Students who experience difficulty reading are at risk for long-term struggles with academic achievement. In fact, achieving reading proficiency by the end of third grade has been established as a key predictor of life success. While a number of factors contribute to reading problems, an undiagnosed or untreated eye condition may be possible causes.
Many children are known to have eye conditions, but do not own or use eyeglasses, or do not receive other needed vision treatments. A school-based intervention may improve access to vision care and in turn, improve reading ability.
BREDS is a joint project between the Dana Center and the Johns Hopkins School of Education. In the initial phase of the study over 300 elementary students at 12 Baltimore City Public Schools received vision and reading assessments. Baseline assessments were conducted in fall 2014-15 and follow up exams were completed in spring 2014-15 and again in 2015-16.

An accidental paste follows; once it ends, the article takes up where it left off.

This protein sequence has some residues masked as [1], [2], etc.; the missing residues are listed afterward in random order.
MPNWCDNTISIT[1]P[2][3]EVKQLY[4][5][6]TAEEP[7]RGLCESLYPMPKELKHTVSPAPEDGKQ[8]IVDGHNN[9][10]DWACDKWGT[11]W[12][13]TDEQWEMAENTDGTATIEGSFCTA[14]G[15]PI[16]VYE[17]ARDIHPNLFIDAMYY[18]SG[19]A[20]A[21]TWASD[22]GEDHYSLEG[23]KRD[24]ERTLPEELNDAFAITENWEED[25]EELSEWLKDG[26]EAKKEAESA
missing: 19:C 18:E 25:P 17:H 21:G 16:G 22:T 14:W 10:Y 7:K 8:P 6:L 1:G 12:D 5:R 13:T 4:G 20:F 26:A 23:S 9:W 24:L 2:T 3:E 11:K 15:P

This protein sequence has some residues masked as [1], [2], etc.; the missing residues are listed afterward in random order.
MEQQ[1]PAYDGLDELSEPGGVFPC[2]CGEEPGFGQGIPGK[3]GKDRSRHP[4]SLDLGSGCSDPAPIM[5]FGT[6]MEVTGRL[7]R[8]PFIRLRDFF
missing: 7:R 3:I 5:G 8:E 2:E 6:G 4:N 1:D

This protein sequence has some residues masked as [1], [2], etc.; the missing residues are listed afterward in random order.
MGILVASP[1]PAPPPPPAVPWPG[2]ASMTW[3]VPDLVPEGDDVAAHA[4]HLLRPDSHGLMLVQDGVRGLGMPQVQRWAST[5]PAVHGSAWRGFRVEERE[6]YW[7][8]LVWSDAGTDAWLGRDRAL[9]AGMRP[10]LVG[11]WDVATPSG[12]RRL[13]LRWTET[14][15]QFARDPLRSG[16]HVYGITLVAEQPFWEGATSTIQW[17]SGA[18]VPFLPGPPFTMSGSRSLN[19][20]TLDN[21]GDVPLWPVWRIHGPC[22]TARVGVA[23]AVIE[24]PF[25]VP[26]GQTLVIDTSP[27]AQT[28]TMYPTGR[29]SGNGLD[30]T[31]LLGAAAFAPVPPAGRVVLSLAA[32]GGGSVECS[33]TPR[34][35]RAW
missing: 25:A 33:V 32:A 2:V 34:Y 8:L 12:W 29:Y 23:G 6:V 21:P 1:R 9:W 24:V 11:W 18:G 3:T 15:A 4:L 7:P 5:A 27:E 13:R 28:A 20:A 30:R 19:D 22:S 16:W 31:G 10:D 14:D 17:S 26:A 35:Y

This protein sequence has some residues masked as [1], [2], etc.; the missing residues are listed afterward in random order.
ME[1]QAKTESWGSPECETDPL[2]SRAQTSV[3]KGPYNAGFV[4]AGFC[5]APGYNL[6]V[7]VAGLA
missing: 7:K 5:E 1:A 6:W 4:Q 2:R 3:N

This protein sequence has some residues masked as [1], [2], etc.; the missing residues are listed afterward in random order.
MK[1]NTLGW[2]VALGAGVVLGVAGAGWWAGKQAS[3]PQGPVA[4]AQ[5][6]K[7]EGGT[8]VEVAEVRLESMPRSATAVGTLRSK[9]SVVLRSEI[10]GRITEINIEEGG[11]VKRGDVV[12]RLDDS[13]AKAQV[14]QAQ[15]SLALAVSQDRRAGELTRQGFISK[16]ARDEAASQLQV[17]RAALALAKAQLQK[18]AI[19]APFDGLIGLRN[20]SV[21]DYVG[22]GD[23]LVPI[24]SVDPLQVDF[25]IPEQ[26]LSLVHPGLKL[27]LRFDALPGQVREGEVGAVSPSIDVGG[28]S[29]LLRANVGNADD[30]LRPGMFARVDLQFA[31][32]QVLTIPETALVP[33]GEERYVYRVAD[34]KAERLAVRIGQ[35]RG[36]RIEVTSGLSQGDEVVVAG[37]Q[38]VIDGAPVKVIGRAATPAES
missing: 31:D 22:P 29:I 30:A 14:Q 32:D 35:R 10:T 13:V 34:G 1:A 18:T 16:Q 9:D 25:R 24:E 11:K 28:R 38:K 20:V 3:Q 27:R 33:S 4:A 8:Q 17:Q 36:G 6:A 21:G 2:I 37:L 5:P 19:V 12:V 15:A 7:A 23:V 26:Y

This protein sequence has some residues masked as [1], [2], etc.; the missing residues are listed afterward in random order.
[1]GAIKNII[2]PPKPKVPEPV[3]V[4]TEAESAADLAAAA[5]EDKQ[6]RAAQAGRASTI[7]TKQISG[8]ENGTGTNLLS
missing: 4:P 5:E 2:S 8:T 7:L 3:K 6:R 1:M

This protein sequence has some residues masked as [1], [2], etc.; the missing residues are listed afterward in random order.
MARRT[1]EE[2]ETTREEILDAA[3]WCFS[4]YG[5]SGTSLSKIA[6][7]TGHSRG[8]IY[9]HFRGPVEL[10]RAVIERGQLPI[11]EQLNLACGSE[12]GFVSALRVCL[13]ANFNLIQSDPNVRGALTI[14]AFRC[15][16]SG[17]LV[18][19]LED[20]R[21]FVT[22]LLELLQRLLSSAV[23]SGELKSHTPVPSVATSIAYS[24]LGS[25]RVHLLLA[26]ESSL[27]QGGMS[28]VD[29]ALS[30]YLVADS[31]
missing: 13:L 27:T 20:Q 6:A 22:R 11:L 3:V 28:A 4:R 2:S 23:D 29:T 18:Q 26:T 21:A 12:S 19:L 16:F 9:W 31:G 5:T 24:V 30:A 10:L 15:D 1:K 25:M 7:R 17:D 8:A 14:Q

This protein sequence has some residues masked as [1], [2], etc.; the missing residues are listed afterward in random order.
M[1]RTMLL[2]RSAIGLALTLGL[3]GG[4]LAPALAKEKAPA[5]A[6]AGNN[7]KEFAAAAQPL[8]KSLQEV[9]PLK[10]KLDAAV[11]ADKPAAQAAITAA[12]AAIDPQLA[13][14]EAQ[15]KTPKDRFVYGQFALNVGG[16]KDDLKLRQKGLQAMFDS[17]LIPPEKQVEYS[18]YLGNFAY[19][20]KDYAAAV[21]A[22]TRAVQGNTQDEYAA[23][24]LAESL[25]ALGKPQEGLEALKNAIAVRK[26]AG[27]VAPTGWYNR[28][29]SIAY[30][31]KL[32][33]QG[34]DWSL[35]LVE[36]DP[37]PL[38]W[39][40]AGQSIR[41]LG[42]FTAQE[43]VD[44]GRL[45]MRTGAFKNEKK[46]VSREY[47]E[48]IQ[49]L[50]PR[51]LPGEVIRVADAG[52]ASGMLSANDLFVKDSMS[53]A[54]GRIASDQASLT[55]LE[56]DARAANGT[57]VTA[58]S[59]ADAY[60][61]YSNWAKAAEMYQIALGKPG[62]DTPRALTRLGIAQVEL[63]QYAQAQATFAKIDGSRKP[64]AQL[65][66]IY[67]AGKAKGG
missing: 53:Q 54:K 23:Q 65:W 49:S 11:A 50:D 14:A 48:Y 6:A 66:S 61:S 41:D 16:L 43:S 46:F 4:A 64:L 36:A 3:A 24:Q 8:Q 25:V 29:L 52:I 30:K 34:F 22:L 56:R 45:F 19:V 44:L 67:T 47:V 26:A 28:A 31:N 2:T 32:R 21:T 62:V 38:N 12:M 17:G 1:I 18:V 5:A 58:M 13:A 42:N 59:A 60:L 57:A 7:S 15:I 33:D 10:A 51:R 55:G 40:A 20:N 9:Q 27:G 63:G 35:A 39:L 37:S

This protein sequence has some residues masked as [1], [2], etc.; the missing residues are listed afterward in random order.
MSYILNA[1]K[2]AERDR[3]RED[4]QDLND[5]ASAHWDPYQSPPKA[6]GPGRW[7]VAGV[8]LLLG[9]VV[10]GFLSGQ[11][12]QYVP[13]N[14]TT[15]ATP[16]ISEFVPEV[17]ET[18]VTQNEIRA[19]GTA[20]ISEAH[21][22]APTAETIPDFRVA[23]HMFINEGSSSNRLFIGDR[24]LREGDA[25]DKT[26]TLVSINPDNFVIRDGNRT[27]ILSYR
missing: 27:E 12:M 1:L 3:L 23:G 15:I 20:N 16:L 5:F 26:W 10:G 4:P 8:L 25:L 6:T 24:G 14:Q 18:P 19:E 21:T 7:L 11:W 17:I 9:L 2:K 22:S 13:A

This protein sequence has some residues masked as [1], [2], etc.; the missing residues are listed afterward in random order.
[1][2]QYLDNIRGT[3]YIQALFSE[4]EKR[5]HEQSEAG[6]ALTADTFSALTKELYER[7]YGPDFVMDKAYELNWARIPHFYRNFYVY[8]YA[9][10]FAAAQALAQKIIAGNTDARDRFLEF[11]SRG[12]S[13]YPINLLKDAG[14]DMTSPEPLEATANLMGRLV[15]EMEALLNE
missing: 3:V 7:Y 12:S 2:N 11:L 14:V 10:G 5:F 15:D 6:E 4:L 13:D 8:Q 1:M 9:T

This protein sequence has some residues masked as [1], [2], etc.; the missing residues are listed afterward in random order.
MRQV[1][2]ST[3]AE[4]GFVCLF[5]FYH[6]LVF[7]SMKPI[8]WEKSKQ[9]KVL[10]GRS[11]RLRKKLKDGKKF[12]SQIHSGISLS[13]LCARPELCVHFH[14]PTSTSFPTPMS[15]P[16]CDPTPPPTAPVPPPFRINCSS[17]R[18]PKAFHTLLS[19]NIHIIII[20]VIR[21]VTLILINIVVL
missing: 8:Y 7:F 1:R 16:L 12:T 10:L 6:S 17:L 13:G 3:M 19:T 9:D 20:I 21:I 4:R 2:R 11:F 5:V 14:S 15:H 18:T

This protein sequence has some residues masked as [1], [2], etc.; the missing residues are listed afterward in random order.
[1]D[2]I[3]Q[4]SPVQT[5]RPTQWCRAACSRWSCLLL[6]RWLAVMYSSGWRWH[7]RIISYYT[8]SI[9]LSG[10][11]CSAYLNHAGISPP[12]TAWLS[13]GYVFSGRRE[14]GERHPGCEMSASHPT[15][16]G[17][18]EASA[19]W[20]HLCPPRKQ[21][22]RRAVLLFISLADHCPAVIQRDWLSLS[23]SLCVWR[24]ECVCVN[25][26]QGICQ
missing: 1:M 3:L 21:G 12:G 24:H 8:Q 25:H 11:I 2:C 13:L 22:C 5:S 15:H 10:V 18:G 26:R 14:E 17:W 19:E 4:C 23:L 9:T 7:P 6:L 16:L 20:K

Children who were found to need glasses were provided two pairs of eyeglasses free of charge – one for school and one for home. Replacement eyeglasses for lost and broken pairs were also provided free of charge over the 2 year study.
Children with convergence insufficiency were prescribed school-based orthoptic treatments. Parent and teacher questionnaires were also completed to determine any barriers to school-based vision care, and ways these barriers may be overcome.
In part, this research led to the formation of the Vision for Baltimore program, aimed at becoming a replicable model for school-based delivery of eye care.